Journalist Mark Whitaker says that much of what's happening in American race relations today traces back to 1966, the year when the Black Panthers were founded and the Black Power movement took full form.
According to Russian journalist Masha Gessen, the 2012 arrests were the start of a campaign by Vladimir Putin and his supporters against government critics. Gessen, who is also an LGBT rights advocate, recently moved to New York with her partner and their children in response to the anti-gay laws Russia passed in June.
Emma Stone and Viola Davis star in the film adaptation of Kathryn Stockett's best-selling novel about a white woman who sets out to tell the story of black domestic servants in 1960s Mississippi. Critic David Edelstein says that both Stone and Davis pull off stunning performances.
Congressman John Lewis (D-Ga.) became part of the civil-rights movement while he was a teenager. From 1963 to 1966, he chaired the Student Nonviolent Coordinating Committee. And he became a close associate of the Rev. Martin Luther King Jr. Lewis has been a congressman since 1987.
As the first African-American attorney in Selma, Ala., J.L. Chestnut Jr. campaigned to free jailed Civil Rights activists in the 1960s — an effort he detailed in his autobiography, Black In Selma. Chestnut died of kidney failure on Sept. 30; he was 77.
Investigative reporter Jerry Mitchell writes for The Clarion-Ledger in Jackson, Miss., and specializes in unearthing new evidence from Civil Rights era criminal cases. His coverage has led to the convictions of four Ku Klux Klan members, starting with Byron De La Beckwith for the assassination of Medgar Evers. Recently, Edgar Ray Killen was found guilty of orchestrating the murders of Civil Rights workers Andrew Goodman, James Chaney and Michael Schwerner. Next week Mitchell will be honored with the John Chancellor Award for Excellence in Journalism.
Journalist Karl Fleming's new book is Son of the Rough South: An Uncivil Memoir. As a civil rights reporter for Newsweek in the 1960s, he wrote about major events such as the Birmingham church bombing, the assassination of Martin Luther King, Jr., and the murders of three civil rights workers in Philadelphia, Miss. While at the 1966 riots in the Watts section of Los Angeles, Fleming was severely beaten.
They have collaborated on the new book Freedom in the Family: A Mother-Daughter Memoir of the Fight for Civil Rights. Patricia Due was a civil rights activist with CORE (Congress of Racial Equality) and was part of the movement's landmark "jail-in." Protesters served time instead of paying a fine for the so-called crime of sitting at a Woolworth lunch counter. Patricia Due worked with many of the movement's great figures during the 1960s.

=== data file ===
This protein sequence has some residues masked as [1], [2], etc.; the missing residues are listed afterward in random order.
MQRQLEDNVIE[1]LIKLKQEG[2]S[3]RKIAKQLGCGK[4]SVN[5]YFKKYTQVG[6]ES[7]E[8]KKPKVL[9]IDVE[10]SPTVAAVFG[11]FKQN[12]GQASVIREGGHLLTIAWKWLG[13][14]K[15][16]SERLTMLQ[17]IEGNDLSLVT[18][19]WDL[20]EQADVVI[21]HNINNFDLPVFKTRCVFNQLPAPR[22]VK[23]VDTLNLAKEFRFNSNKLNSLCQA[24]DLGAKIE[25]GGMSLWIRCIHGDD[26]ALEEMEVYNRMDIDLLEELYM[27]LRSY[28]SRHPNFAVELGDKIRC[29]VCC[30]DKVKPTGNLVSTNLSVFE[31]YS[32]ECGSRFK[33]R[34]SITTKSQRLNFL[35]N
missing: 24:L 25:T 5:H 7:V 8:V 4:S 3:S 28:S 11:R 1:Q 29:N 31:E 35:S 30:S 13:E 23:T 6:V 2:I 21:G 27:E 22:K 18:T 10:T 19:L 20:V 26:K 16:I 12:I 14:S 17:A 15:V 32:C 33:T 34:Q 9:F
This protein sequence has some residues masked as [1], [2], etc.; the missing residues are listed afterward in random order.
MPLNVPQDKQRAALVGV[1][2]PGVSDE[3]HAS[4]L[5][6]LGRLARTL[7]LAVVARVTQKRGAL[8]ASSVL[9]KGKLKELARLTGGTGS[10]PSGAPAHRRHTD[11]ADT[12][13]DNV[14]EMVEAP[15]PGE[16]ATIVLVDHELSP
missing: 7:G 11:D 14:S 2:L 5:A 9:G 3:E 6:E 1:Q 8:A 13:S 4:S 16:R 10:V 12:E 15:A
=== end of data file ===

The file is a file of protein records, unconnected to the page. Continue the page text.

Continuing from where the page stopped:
In her 40 years of public service she worked for civil rights, helped write the guidelines that are now established in the Sexual Harrassment Act, worked for reform in South Africa and has argued before the Supreme Court. She has been the Commissioner on Human Rights in New York, the first woman appointed to head the Equal Employment Opportunity Commission and a law professor. Holmes Norton is the subject of the new biography Fire in My Soul, written by a long-time friend, Joan Steinau Lester.
Historian Taylor Branch. He won the Pulitzer Prize for the first book of his planned trilogy of the Civil Rights movement: "Parting the Waters: America In the King Years 1954-63" (now in paper, Simon & Schuster) His new book "Pillars of Fire: America In the King Years 1963-65" (Simon & Schuster) begins where the other book ended, and covers what he considers the peak years in the movement. At the center of the book are Martin Luther King, Malcolm X, Robert Kennedy, LBJ, and J. Edgar Hoover.
Martha Reeves is the lead singer of Martha and the Vandellas, the Motown group which made it big in the 60's with such hits as "Nowhere to Run," "Heat Wave," and "Dancing in the Street." Her new autobiography, "Dancing in the Street: Confessions of a Motown Diva," is about her career, her conflicts with other Motown singers and managers, and her experiences touring during the height of the Civil Rights movement.
Civil rights attorney and law professor Jack Greenberg. He was just out of law school--a white Jewish man from the Bronx when he joined the fledgling NAACP Legal Defense and Educational Fund (LDF). Greenberg took over the helm of the LDF from his mentor Thurgood Marshall when Marshall was appointed to the Federal Court of Appeals. During Greenberg's tenure there, the LDF litigated some of the watershed cases of the civil rights struggle. He has just published a memoir of his 35 years at the LDF.